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Don't be afraid to make the call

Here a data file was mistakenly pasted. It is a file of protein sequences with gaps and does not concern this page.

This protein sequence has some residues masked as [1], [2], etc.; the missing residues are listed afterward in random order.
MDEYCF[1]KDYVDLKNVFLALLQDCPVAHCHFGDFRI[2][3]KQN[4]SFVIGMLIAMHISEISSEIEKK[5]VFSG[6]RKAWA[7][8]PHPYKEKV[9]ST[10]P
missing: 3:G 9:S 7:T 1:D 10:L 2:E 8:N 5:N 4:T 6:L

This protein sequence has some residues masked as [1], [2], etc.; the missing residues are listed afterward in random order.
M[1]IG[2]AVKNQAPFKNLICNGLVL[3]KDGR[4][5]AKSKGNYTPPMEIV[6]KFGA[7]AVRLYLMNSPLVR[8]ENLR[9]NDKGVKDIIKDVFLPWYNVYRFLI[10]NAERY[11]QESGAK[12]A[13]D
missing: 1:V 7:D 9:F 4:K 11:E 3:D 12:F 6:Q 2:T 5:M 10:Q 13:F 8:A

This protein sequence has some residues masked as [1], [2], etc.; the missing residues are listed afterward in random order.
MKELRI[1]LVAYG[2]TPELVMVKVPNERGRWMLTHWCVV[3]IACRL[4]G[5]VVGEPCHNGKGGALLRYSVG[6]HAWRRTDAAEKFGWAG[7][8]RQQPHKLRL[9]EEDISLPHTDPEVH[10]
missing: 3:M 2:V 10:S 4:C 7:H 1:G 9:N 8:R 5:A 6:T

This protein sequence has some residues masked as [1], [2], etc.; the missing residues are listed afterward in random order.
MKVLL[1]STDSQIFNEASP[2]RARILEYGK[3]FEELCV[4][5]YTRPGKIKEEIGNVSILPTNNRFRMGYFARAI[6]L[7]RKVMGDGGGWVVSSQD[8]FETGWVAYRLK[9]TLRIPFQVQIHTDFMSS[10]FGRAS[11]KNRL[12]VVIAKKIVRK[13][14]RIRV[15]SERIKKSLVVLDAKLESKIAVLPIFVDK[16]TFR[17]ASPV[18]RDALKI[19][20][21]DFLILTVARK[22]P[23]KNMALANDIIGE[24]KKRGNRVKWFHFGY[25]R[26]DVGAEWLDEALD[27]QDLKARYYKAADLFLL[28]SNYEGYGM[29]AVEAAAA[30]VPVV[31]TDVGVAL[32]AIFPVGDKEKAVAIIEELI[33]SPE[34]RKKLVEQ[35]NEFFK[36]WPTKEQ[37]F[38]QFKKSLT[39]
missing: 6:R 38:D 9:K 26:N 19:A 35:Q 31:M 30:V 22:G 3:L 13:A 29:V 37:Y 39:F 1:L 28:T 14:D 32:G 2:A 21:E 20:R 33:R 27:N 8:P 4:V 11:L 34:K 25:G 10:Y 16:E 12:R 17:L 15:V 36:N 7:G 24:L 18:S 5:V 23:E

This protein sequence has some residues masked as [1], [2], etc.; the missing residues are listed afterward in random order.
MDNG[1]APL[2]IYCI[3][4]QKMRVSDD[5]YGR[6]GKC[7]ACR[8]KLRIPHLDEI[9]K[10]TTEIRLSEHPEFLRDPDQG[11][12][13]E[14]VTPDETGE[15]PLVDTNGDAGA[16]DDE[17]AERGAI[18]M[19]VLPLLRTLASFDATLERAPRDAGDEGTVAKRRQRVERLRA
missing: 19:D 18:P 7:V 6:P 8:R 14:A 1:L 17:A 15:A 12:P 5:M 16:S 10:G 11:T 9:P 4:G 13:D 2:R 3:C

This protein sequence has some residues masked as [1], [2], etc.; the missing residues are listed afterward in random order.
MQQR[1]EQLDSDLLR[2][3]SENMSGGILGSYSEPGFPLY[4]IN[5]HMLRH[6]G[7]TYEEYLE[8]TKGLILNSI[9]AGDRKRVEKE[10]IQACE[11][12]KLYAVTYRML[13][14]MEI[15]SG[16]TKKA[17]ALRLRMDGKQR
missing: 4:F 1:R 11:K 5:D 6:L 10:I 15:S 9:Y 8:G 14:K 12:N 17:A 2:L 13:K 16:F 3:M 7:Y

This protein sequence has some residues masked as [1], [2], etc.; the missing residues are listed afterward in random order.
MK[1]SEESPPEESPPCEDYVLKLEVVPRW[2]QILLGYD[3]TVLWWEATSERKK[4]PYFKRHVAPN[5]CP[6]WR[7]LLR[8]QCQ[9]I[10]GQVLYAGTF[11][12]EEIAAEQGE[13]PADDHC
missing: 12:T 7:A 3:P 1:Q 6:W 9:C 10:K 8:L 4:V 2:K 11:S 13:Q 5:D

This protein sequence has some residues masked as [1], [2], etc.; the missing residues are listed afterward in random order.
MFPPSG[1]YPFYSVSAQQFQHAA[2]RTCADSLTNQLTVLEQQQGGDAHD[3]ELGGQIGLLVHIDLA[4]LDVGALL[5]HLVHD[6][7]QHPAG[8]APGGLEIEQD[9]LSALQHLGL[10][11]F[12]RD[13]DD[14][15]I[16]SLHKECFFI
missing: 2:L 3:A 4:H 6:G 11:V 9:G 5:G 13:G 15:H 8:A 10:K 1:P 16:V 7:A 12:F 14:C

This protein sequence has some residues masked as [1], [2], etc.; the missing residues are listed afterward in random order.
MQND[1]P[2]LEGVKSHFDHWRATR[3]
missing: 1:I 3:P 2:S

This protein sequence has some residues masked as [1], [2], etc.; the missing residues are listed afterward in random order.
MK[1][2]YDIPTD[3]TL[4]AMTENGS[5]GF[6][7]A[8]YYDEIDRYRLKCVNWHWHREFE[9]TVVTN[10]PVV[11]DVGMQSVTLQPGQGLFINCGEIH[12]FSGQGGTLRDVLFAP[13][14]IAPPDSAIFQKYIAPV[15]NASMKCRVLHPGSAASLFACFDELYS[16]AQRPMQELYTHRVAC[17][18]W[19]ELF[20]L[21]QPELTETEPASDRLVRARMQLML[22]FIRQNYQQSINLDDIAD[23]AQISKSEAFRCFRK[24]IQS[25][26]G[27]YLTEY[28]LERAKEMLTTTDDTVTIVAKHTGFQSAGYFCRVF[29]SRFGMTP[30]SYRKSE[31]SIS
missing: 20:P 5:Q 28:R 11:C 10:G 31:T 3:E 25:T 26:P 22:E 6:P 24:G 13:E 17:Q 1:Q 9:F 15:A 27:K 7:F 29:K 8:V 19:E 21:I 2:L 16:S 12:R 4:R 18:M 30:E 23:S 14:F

Running a business is really just a whole series of decisions you didn’t think you’d have to make, along with a few you would rather not have to at all. No matter what you’re doing you will have tough calls to make which affect people, product and profit. The first big call you’ll make is starting the business in the first place. It’s your first make or break decision, and if you don’t make it your journey stops there. It's important to remember that decision, making it shows conviction and self belief. Your business outcomes will all hinge on the decisions you make, and to me, why and the way you make your decisions (and that you make them) is more important than the outcome itself. Back yourself Especially in the early days of your business you're likely to be the one making pretty much all of the decisions. It's important the options you choose are ones you believe in and are committed to, you’ll be the one living and breathing them. It can be tough to take a determined line when you’re unsure of your heading. The decision you make though needs to be clear, any questioning needs to be resolved before a direction is taken. The reason you are running your business, making the decisions, is you have something to offer. It is important to remember that and use that to guide you when you need the confidence to make a call. Back yourself in - that's part of what makes you an entrepreneur! Process or Instinct To me, there are two processes entrepreneurs use to make decisions, process and instinct. Different people will reach their decisions in different ways, sometimes the process will depend on the situation. Process based decision makers will deconstruct an issue, analyse it and the expected outcomes before they take any action. It's usually a well thought out and measured approach. Process decision makers are the kinds who will normally have hard evidence or numbers to back up their calls. Instinctive decision makers are the ones who make their call based on what they feel is the right way to go. They aren't making calls based on nothing, they draw on their experience and understanding of people, the business and the market to guide them. These decisions will often be more "bold" than process ones. Instinctive decisions will probably be made more quickly than process decisions, simply for the fact there isn't as much research or analysis. The risk with them lies in the strength of the decision maker to back themself - doing things by halves can be the result if there is a lack of confidence. I don't see there being a right or wrong - it can depend on the individual, the situation, the desired outcome or the combination of factors. I think it is vital the decision maker is aware of the way they make their decision though. If not, their response to things not going to plan may be out, or they just may not learn for the next time. Whichever process you use, have faith in it, know the outcome you're aiming for and take things there the best way you think you can. Don't be afraid to disagree, or have others disagree with you, and ALWAYS pick something. The more you procrastinate and fail to act, the less you stand to achieve. We're often told we should "fail fast and fail often", whether you believe in that or not, you need to make a decision before anything can happen.